Thursday, June 30, 2011

American Society of Mammalogists Meeting June 24-28, 2011 or My Trip to Portland, OR

I recently attended the annual meeting for the American Society of Mammalogists in Portland, OR. Despite its reputation, the weather held up for most of the time I was there, and we only got some drizzle on the last day.

I really liked Portland, and it's a place I would definitely go back for another non-work related visit. I really liked how easy it was to get around, how relatively clean it was, and all there was to do. I went to the Saturday Market (which actually goes on all weekend), which was really neat to see. It's basically a huge craft fair/flea market and you can find a lot of unique hand made items. I got a nifty bronze and copper barrette.
Portland State University was also really nice, it's right in the middle of the city but it doesn't feel overly city-like when you're actually on the main part of the campus. During the first day of the meeting there was a huge farmer's market going on right in the plaza area of campus, which made for a really convenient place to get lunch. The growing season there is several weeks behind NM, so it was a treat to see all the late spring veggies and berries.

I stayed with a friend while at the meeting. Fred's mother lives in Gresham, OR, which is really close to Portland. Fred, Matt, and I camped out in her mom's living room, and we enjoyed the added company of Jack the dog and Darwin the cat. We took the light rail in to get to and from the meeting, which was about an hour long trip, but it was convenient none-the-less. I can always appreciate cities where you don't really need a car. I could live in a place like Gresham, or any of the other cities near Portland. They're all just really convenient, and you can get just about anywhere between the light rail, a bus, and some walking. Portland is actually pretty eco-friendly, as far as cities go. They recycle everything, and it's one of the few cities I've seen that composts.

The meeting itself was very enjoyable. I personally prefer smaller meetings to the supersized meetings I sometimes go to. This was my first mammal meeting, and it's the first meeting where I was in the minority as a paleoecologist. Unfortunately, there was a mix up with my abstract and I ended up presenting in a session that wasn't ideal. But, the show must go on, and it went alright. Not my best talk, but certainly not my worst. I did have a couple of people approach me about my work with some interest, which goes to show that I am, in fact, my own toughest critic.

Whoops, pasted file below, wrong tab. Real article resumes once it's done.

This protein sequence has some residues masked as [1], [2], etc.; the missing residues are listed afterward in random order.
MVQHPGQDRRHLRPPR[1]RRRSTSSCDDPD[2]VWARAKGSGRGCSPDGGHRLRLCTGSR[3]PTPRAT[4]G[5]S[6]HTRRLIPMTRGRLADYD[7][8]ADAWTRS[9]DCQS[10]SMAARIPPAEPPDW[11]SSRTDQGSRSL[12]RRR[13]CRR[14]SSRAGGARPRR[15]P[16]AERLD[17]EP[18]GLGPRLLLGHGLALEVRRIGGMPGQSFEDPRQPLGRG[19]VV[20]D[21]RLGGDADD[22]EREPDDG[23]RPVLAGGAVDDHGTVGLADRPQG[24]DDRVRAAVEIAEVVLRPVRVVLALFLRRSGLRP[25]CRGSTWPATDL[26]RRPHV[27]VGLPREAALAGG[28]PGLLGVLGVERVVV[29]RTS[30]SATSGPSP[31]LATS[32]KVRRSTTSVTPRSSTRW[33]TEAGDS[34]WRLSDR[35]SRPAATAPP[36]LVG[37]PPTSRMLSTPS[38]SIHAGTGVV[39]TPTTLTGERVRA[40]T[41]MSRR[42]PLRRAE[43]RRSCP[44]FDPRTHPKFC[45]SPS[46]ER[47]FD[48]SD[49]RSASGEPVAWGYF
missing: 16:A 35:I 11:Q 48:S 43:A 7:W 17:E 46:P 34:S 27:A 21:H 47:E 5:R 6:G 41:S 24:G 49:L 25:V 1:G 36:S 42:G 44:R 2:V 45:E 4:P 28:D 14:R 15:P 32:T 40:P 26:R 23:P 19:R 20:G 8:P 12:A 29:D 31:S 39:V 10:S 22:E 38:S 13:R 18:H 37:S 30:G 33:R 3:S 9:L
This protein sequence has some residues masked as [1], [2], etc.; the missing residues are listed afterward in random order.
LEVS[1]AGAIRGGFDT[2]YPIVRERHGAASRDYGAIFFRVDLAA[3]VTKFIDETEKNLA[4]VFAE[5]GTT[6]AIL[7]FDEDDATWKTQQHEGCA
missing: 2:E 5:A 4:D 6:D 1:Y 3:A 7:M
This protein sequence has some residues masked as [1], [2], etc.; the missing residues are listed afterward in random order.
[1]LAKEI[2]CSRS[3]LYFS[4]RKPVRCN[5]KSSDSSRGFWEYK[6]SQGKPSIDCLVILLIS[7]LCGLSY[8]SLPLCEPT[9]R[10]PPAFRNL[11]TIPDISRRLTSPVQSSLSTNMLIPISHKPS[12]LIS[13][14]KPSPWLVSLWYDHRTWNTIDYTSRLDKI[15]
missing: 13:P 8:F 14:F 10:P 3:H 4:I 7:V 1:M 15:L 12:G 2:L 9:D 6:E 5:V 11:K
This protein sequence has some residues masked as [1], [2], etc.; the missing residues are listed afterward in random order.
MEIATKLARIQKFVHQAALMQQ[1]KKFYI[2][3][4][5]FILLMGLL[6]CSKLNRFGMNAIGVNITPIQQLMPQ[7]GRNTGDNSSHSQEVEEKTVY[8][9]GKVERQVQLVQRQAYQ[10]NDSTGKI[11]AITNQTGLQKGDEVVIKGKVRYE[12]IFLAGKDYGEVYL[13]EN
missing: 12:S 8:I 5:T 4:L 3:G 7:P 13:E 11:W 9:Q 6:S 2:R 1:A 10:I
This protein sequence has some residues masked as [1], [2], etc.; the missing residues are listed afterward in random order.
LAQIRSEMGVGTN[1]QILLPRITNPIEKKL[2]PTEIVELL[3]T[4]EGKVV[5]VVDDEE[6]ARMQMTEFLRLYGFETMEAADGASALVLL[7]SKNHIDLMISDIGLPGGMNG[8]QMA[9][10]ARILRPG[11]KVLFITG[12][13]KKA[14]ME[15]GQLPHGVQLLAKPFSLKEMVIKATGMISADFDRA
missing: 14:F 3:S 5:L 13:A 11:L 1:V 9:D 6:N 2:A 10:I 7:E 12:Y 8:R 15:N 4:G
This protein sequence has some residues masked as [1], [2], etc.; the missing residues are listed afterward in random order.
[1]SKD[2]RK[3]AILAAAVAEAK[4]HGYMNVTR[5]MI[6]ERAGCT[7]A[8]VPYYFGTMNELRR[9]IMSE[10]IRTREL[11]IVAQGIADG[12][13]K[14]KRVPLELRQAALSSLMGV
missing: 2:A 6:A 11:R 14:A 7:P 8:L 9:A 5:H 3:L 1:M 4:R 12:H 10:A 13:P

The final day of the meeting was really good because I saw some really interesting posters, got some really good deals on reference books, and the keynote talk was also fantastic. Liz Hadley from Stanford gave the talk, and it was on Pleistocene paleoecology and really highlighted how paleontology is relevant to modern ecology. The whole talk was basically about all the things that keep me up at night, so I really enjoyed it. Liz is also just really cool and a really great speaker. She's definitely on my list of amazing female scientist role models.

Here are a few non-meeting related highlights from my trip. I know it starts to sound a bit like a travel guide, but honestly, if a good time can't be had at a conference (or during field work for that matter), then you're doing it wrong:

Multnomah Falls - a really good afternoon hike, beautiful scenery, and I saw TWO pikas. Very appropriate for my first mammal meeting! If for some reason you don't know what a pika is...

South Park Seafood Grill & Wine Bar - I was disappointed with the mussel & sausage appetizer, but everything else I tried was delicious. Kind of pricey, I recommend the butternut squash ravioli, and Fred enjoyed the smoked salmon salad. The wine was also very nice, and I had a Sparkling Elderflower cocktail which was fabulous.

Saturday Market - Lots of hand made goodies! North Waterfront Park and Ankeny Plaza. The portion near the waterfront has the most hand made stuff.